Prince Rupert council approves 70-unit Lax Kw'alaams affordable housing project
An artist's rendition of the Lax Kw'alaams housing project. (Source: City of Prince Rupert).
PRINCE RUPERT, B.C. -- After two contentious public hearings, Prince Rupert city council formally gave its approval towards the Lax Kwa'aams WAAP Housing Society's 70-unit affordable project on Monday’s city council meeting.
The project is a collaboration between the housing society, the city and BC Housing. It will be located at the intersection of 11th Ave. East and Edward Ave.
"I think for us, especially in Prince Rupert, there's a dire need for housing,” said city councillor Reid Skelton-Morven.
“We're already in the middle of a housing crisis, not to mention the growth and anticipated growth in the future, with us needing up to upwards of 3000 housing units. So 70 units is maybe a drop in the bucket for now, but it's also something to celebrate.”
The building will have eight studio units, 11 one-bedroom units, 16 two-bedroom units and 35 three-bedroom units.
"It’s not just the number of units being built that's a huge help to this town. It's the number of bedrooms of each of those units being designed for families, as well as having connected rooms where you can have multiple generations of a family living together, which is incredibly important," said Prince Rupert City Councillor Blair Mirau.
Lax Kw'alaams Band members will have priority for the units, but the project's proponents have said they'll open the building up to other First Nations and community members once they fill the needs of the Lax Kw'alaams Band.
Some local residents had expressed concerns about the project's location, its impact on traffic and the added density in the neighbourhood. Nonetheless, council approved the project unanimously.
"We have to look at the community as a whole. Our goal is really to densify within our existing urban footprint, and this is one of the very few parcels in Prince Rupert of significant enough size to house a project like this that’s on a major bus route, that's not on the outskirts of town and that actually gives people walking access to schools and Maverick Mart and things of that nature," said Mirau.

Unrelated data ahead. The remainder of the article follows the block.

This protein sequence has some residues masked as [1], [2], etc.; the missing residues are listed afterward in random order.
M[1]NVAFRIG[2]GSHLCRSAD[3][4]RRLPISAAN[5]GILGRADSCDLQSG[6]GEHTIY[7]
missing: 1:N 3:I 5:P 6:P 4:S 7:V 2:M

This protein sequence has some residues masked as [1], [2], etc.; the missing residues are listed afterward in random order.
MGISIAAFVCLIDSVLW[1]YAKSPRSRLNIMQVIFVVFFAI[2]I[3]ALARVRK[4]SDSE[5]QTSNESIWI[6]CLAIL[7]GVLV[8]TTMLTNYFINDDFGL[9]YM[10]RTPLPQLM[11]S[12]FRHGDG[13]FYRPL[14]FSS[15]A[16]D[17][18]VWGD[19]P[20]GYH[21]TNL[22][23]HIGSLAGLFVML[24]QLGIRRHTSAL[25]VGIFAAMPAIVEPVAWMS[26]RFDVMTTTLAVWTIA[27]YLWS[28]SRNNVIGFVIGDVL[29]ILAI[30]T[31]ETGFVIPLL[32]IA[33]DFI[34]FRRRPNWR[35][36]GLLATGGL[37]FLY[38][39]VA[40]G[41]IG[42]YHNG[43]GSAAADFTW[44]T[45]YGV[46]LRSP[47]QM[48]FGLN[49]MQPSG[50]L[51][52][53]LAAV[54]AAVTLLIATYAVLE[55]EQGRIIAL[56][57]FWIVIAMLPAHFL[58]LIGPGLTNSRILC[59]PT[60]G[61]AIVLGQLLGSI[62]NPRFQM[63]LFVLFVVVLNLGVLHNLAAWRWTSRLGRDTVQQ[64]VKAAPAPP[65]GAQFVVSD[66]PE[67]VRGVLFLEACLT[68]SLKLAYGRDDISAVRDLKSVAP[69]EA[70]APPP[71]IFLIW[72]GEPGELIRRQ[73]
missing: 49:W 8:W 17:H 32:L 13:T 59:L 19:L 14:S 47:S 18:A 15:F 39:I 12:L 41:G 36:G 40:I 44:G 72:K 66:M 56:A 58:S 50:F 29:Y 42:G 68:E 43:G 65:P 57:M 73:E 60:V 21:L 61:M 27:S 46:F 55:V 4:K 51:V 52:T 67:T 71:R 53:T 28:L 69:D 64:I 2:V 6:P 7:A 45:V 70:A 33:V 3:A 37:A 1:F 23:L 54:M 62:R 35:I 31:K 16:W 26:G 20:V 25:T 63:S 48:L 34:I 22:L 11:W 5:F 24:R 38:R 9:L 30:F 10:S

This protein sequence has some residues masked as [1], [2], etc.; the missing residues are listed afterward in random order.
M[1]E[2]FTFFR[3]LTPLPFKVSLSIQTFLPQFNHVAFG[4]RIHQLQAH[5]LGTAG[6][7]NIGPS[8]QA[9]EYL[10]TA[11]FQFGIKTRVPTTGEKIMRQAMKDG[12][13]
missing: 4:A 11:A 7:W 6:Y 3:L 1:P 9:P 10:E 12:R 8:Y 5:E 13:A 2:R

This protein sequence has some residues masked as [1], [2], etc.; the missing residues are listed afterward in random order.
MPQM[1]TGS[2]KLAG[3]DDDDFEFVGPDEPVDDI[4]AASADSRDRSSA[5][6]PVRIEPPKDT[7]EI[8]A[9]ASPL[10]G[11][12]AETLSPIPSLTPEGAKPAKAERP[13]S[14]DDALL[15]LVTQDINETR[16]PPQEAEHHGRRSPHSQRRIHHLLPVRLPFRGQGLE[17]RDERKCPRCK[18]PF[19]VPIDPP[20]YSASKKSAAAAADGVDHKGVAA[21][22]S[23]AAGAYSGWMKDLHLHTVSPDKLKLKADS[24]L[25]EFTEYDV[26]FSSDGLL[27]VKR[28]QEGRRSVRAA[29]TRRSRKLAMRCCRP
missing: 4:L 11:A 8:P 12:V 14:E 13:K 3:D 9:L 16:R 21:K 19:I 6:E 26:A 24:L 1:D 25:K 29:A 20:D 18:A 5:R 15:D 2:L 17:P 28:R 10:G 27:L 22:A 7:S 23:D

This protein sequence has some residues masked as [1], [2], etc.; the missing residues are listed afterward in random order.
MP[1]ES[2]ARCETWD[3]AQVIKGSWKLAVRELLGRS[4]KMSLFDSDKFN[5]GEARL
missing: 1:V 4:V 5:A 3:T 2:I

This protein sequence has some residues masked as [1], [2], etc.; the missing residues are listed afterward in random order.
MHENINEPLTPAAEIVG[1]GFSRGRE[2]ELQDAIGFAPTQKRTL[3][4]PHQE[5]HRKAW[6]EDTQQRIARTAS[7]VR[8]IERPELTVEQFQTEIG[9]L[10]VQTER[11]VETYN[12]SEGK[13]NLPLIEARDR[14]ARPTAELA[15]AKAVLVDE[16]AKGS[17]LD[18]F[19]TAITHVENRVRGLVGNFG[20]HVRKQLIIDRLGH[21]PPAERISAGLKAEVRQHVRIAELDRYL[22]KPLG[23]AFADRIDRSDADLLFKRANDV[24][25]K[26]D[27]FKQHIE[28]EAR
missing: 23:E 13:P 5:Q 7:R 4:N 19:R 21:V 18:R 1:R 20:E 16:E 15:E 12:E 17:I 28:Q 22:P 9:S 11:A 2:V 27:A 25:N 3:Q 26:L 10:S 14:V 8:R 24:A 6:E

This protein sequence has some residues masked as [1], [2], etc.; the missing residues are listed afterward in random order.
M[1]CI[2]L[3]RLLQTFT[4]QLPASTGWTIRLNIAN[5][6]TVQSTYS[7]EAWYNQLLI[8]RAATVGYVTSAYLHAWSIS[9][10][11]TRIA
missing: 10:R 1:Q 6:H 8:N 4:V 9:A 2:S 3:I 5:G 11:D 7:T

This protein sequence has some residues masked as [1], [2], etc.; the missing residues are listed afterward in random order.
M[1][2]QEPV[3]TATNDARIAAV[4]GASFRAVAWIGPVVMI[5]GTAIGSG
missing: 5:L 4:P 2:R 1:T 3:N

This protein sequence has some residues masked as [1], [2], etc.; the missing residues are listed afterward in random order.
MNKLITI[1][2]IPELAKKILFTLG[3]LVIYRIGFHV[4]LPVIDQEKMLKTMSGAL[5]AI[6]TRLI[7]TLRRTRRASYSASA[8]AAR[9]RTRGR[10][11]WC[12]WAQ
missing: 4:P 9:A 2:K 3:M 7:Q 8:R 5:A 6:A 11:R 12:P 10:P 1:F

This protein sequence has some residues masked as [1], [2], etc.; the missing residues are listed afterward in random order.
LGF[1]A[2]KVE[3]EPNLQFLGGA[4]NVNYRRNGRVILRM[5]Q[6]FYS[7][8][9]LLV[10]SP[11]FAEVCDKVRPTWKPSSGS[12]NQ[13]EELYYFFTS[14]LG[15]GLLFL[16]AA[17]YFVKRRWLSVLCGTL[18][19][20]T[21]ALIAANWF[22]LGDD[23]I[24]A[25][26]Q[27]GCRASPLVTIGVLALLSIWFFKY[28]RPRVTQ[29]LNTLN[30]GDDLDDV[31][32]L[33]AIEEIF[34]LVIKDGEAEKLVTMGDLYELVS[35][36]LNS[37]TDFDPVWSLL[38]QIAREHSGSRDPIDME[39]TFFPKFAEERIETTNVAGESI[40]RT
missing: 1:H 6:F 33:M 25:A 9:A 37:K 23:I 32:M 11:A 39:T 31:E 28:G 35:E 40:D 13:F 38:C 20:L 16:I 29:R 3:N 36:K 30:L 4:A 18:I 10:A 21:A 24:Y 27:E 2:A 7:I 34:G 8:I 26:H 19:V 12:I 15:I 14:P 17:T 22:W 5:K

In a Facebook post, Mayor Lee Brain said council feels the project’s proponents addressed and has plans to mitigate many of the concerns that were expressed.
“Council took the time necessary to hear everyone’s concerns by hosting two public hearings, and although there were some mixed opinions - those opinions were expressed respectfully and with passion,” he said.
Paul Lagace – a legal advocate with the Prince Rupert Unemployed Action Centre who provides support to tenants facing evictions – said he was happy to hear the project was approved. However, he says much more projects like it are needed.
“We need more units for families,” he said. “There’s individuals – that’s great, people coming in for work, we’re happy for that. But there’s a lot of people here that are overcrowded [in their housing], homeless, couch-surfing and need places. So certainly, families are the key to our community.”
Lagace was also disappointed by some of the comments at the public hearing.
"There’s some comments that renters are undesirable people. Teachers are renters. Nurses are renters. I'm sure you can even find doctors that are renters in this community. So yeah, that really rubbed me the wrong way.”
Construction is expected to begin on the building in 2022.
"It's a beautiful place. I would live in this place. I mean, I don't need subsidized housing, but it's beautiful and I can't wait to see it," said Lagace.